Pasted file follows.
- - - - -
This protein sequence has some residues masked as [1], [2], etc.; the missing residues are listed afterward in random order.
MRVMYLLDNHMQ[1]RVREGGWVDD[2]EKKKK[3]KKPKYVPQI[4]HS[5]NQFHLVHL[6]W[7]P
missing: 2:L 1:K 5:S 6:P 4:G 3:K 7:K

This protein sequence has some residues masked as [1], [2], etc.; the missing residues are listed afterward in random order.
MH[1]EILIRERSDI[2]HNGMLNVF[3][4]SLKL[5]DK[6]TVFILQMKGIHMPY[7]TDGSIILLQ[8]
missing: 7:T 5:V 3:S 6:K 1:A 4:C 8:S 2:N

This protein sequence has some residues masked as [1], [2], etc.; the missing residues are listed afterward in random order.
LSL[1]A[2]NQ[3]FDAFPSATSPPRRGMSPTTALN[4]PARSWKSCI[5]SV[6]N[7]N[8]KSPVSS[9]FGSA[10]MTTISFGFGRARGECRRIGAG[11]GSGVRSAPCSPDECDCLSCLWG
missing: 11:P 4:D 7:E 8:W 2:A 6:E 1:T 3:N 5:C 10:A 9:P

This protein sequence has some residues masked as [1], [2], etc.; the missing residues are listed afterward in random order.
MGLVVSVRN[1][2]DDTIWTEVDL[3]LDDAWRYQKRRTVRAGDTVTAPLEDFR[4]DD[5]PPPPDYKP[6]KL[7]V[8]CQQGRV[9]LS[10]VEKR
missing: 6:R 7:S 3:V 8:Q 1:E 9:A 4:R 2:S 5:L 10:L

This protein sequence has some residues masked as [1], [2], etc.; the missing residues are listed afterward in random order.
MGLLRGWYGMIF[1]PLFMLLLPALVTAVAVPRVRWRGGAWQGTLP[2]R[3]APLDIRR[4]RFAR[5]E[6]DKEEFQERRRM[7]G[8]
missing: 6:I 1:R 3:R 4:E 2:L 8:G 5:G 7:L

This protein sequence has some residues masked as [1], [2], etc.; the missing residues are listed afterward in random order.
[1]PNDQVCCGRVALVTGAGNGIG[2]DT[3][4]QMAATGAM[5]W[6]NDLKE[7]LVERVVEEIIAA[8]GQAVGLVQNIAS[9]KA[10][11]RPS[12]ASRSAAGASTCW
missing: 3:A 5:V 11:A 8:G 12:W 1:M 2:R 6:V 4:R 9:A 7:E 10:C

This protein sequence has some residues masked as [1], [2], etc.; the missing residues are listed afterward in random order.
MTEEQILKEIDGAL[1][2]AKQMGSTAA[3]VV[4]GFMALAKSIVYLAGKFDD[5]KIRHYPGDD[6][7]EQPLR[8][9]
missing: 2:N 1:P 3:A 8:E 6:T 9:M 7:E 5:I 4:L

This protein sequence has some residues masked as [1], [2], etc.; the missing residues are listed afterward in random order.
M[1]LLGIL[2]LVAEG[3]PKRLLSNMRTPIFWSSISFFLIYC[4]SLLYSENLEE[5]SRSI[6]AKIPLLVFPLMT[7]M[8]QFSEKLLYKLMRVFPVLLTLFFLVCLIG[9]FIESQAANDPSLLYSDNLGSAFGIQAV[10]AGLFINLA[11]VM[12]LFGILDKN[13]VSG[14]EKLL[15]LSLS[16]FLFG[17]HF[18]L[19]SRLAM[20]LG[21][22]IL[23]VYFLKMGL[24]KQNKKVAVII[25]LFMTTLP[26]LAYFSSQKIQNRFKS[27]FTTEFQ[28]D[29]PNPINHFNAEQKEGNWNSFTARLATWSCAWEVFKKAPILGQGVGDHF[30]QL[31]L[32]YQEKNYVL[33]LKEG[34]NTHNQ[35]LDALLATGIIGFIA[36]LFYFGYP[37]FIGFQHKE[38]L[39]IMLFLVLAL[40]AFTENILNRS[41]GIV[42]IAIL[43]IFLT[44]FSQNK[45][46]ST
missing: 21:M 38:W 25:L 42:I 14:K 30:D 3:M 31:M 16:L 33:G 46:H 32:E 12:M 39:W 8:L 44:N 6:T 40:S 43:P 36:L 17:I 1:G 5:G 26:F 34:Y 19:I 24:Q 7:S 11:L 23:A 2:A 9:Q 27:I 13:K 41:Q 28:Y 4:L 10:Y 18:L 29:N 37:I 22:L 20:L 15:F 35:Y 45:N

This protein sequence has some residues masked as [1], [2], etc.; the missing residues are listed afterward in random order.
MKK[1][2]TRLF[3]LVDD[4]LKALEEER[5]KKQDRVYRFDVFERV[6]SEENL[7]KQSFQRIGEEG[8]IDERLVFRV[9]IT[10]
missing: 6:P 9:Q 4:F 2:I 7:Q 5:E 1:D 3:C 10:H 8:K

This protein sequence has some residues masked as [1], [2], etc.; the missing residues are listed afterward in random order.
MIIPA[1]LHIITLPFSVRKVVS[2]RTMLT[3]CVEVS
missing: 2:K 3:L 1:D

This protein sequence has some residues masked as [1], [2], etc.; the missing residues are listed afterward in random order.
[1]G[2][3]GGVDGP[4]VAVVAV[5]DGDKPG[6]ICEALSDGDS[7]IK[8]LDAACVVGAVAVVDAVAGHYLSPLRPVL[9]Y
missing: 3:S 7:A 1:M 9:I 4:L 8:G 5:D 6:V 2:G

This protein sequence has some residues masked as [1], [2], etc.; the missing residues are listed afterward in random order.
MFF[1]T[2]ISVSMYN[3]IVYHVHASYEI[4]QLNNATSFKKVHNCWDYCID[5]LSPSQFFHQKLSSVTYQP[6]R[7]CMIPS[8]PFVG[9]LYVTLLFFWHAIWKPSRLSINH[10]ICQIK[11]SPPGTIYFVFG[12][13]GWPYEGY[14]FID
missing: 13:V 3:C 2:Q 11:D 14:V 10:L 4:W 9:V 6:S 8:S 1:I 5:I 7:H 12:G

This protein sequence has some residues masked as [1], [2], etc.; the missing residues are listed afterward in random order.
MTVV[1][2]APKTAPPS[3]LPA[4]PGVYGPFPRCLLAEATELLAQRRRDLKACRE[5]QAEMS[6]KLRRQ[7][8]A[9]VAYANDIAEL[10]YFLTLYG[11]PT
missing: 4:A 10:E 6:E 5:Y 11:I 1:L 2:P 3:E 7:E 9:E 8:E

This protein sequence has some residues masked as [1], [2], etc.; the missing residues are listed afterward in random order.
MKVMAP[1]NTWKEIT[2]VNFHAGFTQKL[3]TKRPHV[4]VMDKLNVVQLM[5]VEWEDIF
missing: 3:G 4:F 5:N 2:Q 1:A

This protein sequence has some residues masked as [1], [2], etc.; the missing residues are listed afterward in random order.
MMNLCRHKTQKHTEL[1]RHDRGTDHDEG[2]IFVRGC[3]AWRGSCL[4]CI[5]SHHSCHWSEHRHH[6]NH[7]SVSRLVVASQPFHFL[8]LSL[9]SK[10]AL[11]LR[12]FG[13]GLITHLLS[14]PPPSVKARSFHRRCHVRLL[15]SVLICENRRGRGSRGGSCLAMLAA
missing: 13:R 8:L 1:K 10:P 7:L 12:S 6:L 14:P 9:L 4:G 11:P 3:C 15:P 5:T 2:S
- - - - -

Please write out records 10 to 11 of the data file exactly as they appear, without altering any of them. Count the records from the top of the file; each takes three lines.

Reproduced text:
This protein sequence has some residues masked as [1], [2], etc.; the missing residues are listed afterward in random order.
MIIPA[1]LHIITLPFSVRKVVS[2]RTMLT[3]CVEVS
missing: 2:K 3:L 1:D

This protein sequence has some residues masked as [1], [2], etc.; the missing residues are listed afterward in random order.
[1]G[2][3]GGVDGP[4]VAVVAV[5]DGDKPG[6]ICEALSDGDS[7]IK[8]LDAACVVGAVAVVDAVAGHYLSPLRPVL[9]Y
missing: 3:S 7:A 1:M 9:I 4:L 8:G 5:D 6:V 2:G